Ah, so cool! While I was already near the feeders with my camera, I took the opportunity to photograph some of the other (more familiar, but still wonderful) birds hanging around. This Black-capped Chickadee made some dramatic poses as it worked at the sunflower seed clasped in its feet:

This American Goldfinch had the most perfect spot of white on its forehead, like a permanent resting snowflake:

And this American Tree Sparrow was (for the moment, anyway) more interested in the abundant goldenrod seedheads just behind the feeder stand than in the sunflower seeds in the tray:

I've been really happy this winter to see how much the birds -- especially the Dark-eyed Juncos and American Tree Sparrows -- have been enjoying the many wild seeds on offer in our yard and meadow. Mostly this is goldenrod, and mostly this is in places where we simply... didn't mow. (Sure, the yard looks kind of messy in places, but I'm happy to justify less yard work with more food for birds!) But some of these seeds come from plants we put there on purpose, which feels great. The mixture of native seeds we spread in the disturbed part of the meadow in 2017 included Little Bluestem, and that grass has grown fantastically, even forming lovely stands on rocky ground that probably would have been barren otherwise. I've enjoyed watching the Little Bluestem plants grow and change over the past few months, from purpleish/blue stalks in mid-August:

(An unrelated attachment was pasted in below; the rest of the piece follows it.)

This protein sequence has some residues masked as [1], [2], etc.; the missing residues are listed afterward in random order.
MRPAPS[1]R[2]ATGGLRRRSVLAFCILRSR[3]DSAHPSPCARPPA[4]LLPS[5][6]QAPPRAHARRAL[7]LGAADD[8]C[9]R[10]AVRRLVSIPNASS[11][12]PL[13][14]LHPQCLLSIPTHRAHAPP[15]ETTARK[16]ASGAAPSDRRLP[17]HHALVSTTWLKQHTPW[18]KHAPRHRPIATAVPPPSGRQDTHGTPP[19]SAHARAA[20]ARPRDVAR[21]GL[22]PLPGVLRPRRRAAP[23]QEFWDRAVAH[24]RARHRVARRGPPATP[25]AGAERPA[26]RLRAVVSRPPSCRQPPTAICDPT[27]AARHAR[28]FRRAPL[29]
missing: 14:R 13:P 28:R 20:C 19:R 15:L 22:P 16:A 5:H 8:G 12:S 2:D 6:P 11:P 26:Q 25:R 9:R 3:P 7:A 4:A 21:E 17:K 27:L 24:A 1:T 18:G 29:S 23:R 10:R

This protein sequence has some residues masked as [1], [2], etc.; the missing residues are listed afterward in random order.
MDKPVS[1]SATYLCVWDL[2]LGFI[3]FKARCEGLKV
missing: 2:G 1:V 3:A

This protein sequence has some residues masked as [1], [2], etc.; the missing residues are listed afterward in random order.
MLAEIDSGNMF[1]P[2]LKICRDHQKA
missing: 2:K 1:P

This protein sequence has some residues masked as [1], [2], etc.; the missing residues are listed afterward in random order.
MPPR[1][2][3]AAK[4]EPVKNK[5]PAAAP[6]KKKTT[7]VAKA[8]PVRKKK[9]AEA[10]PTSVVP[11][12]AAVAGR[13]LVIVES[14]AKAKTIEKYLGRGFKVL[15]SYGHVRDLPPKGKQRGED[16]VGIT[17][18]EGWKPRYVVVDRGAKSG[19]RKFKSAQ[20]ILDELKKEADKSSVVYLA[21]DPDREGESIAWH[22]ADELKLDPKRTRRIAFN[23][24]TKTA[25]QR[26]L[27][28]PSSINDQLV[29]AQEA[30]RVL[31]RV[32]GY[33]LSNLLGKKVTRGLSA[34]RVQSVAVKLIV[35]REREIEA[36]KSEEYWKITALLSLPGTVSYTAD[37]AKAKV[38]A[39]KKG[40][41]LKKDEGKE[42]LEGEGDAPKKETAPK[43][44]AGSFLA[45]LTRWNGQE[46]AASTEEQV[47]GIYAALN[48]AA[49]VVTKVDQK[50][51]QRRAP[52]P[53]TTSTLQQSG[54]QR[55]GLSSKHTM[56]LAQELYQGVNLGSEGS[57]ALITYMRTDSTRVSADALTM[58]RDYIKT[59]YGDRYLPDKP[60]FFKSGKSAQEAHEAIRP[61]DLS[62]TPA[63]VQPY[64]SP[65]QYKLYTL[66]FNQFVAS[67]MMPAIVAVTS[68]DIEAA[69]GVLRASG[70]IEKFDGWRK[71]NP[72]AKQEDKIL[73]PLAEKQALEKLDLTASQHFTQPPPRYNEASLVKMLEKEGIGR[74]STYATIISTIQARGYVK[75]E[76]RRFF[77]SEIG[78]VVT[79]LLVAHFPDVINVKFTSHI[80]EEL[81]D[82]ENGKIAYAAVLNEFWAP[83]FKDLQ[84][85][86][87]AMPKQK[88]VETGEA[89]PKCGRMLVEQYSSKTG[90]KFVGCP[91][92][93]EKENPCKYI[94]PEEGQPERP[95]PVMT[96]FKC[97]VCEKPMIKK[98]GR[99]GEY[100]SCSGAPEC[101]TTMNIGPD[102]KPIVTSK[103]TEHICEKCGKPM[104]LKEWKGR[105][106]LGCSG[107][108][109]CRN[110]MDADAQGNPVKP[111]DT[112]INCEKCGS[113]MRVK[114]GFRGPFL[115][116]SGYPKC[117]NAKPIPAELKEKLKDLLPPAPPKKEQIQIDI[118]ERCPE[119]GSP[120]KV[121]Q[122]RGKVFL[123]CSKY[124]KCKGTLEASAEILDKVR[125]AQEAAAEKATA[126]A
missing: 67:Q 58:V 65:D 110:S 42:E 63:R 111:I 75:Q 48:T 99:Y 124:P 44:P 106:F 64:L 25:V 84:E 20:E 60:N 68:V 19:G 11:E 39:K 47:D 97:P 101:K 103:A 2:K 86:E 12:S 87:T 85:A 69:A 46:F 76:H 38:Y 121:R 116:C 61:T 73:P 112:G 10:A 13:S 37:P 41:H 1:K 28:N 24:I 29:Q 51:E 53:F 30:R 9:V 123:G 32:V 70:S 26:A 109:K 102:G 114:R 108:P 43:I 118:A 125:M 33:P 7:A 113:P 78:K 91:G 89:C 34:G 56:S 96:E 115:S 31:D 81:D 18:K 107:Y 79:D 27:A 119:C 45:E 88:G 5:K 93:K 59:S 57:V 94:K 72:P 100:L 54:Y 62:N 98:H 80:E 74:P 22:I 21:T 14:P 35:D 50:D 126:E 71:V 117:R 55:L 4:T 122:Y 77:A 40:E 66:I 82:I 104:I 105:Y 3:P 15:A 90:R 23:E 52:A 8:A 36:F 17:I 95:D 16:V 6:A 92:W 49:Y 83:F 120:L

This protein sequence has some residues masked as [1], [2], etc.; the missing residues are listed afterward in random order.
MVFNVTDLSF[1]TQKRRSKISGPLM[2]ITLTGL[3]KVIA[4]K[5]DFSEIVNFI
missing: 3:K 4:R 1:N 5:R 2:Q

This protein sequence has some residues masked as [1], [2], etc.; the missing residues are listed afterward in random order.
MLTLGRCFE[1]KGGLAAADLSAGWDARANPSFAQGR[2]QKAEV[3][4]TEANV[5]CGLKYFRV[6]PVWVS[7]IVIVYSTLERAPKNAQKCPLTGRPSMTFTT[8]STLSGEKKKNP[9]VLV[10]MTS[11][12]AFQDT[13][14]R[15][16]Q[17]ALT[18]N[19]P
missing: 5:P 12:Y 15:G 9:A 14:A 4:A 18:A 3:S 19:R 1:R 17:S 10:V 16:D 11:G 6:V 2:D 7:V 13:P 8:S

To purpleish/red stems in late September:

And finally to reddish/brown stalks with frilly white seedheads in mid-October:

I've watched flocks of American Treen Sparrows leaping up onto these stems and weighing them down to the ground to get the seeds. When we got nearly two feet of snow in the middle of December, it became especially clear how much the sparrows were enjoying this grass's seeds. Here's a patch of Little Bluestem on December 19, with the remains of the sparrows' feasting scattered on the snow:

I'm glad I've been able to see all these wonderful things over the past few months, but I still wish I had been outside more than I was. Ah well, we've reached the end of 2020, and who knows what the new year will bring!